After 13 years Microsoft finally stopped supporting Windows XP on 8th April 2014, meaning that the OS has reached the end of its lifecycle and will no longer get any updates or fixes. The knock-on effect of this is that Internet Explorer 8 will also no longer be supported.
The web browser is the last version of IE that is compatible with XP. PC users with Windows Vista, Windows 7 and Windows 8 will be using later versions of IE, if not another flavour of browser entirely, which update automatically to the latest versions.
In software terms Internet Explorer 8 is virtually geriatric, hamstrung by outdated quirks and antiquated coding. We would always have to downgrade our website designs and functionality to accommodate its particular variety of compatibility issues. This resulted in extra development time and often limited the creative scope of our projects to ensure it was compatible with the ageing browser. For instance IE8 doesn’t support CSS3, the current and most popular protocol for web design.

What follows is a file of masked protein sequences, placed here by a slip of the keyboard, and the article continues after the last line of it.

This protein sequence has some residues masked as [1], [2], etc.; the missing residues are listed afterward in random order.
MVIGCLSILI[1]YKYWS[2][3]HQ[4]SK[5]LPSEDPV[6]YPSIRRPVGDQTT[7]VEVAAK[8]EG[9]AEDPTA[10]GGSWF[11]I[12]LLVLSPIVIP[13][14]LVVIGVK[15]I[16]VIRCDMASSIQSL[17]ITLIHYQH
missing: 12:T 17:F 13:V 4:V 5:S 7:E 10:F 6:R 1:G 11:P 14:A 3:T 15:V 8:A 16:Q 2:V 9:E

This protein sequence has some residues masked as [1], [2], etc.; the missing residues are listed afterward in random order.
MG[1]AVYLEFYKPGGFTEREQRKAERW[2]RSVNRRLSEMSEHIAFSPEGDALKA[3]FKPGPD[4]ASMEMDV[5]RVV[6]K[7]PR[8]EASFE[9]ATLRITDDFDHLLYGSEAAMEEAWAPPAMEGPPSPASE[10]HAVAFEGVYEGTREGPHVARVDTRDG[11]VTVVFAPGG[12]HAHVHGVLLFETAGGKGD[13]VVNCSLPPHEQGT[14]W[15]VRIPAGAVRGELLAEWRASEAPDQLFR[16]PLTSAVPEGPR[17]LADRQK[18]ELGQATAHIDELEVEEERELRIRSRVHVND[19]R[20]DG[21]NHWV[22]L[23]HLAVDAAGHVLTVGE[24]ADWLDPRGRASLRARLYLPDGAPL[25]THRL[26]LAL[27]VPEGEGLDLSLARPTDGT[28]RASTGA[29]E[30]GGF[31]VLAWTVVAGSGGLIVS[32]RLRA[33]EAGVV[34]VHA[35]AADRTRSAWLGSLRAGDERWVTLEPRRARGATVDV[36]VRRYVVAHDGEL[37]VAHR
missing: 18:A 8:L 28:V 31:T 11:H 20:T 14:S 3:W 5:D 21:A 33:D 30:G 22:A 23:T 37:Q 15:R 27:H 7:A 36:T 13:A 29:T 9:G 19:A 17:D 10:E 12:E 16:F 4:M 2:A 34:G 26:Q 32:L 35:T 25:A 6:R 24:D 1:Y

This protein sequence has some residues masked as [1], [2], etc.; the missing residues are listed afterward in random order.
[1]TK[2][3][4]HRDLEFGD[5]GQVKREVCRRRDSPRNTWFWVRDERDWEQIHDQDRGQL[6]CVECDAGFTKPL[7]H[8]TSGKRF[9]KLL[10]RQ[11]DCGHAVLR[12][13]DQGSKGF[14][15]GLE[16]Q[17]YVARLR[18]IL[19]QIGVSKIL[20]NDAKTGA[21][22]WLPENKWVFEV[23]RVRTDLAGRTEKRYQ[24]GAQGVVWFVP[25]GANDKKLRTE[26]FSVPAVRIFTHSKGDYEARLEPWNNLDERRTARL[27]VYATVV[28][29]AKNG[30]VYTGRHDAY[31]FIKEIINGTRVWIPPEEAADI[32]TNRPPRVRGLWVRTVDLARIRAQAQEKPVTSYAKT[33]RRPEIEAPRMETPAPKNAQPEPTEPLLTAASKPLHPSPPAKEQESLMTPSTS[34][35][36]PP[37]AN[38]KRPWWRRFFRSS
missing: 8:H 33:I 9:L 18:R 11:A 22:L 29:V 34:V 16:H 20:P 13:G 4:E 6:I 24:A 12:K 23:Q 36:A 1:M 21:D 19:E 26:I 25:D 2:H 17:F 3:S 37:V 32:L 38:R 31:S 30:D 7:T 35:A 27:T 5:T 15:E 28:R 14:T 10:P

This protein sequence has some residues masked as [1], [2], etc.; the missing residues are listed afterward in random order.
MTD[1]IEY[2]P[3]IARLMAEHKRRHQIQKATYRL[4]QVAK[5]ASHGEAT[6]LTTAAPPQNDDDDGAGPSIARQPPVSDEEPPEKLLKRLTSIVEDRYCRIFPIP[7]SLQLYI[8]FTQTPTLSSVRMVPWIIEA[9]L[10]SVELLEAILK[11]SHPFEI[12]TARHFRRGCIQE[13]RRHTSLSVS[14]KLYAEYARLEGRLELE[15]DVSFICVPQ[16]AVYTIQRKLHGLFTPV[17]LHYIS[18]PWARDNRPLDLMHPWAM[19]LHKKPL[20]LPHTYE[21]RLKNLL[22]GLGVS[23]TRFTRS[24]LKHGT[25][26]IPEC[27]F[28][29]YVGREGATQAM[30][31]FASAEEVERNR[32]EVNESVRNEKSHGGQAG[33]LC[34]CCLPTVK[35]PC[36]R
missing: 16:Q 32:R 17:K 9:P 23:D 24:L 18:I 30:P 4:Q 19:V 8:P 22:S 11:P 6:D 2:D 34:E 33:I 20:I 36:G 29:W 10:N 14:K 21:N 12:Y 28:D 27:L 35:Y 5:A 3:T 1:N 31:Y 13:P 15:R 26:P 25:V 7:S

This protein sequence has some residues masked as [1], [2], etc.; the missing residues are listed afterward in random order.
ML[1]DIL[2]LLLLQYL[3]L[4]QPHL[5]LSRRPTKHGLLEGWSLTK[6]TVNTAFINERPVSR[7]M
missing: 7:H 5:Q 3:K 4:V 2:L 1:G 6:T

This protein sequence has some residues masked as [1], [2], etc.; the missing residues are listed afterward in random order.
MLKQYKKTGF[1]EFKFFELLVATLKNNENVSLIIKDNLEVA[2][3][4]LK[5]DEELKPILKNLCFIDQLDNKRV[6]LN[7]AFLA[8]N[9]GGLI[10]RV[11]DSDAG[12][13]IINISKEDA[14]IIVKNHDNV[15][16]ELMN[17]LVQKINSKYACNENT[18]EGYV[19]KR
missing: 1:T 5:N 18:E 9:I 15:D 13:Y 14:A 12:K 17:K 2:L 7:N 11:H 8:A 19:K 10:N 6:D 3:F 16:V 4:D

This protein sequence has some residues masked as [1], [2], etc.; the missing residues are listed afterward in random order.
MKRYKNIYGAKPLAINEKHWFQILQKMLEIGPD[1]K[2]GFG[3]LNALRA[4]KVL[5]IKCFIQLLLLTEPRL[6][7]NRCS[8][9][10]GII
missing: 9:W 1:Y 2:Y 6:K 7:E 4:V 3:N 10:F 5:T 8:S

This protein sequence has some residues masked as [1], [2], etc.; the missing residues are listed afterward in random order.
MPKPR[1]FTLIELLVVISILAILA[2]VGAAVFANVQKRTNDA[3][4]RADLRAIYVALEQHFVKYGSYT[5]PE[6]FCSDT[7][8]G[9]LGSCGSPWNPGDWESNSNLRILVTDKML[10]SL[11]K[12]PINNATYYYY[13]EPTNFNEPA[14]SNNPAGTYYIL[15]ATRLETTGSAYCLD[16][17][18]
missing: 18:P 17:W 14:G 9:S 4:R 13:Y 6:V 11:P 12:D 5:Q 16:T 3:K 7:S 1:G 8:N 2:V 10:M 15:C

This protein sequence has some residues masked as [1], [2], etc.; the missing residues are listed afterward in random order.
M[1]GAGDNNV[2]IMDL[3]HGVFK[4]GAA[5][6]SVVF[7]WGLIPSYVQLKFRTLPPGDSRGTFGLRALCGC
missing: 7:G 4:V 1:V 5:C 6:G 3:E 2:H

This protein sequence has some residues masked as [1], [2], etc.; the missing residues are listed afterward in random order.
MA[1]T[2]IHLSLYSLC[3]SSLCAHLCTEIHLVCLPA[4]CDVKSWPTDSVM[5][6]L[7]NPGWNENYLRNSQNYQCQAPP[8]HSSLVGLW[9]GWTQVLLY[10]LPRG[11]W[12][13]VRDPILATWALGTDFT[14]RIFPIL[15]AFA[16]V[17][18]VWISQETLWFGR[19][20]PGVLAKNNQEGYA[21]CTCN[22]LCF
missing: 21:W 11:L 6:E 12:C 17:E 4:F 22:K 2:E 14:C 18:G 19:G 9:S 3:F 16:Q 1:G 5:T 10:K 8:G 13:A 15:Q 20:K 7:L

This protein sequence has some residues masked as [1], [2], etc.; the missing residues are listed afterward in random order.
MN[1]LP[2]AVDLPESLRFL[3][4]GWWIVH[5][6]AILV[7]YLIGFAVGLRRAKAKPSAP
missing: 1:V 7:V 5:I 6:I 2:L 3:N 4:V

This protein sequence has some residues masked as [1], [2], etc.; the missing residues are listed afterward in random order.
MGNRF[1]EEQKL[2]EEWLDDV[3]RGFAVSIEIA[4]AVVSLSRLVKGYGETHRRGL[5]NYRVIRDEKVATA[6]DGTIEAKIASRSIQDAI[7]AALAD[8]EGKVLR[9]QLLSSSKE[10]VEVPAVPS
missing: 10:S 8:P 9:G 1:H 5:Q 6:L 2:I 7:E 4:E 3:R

In our future projects we will stop providing IE8 compatibility as standard. This will allow us to dedicate more time developing for newer platforms, adding greater functionality and more creative options. In short we can build bigger, better and more effective websites.
You can enjoy a less complicated development process with greater focus on the latest technology and a better product at the end of it. But don’t worry, if you think that a large proportion of your audience are still using IE8 we can still provide it as a development option. However, only 10% of PC users in the World and 8% in Europe currently use the browser and that number is getting smaller by the day. In fact many of the PCs still running XP are work computers in the public sector, for instance the British Government has signed a deal with Microsoft to extend their support for an additional 12 months.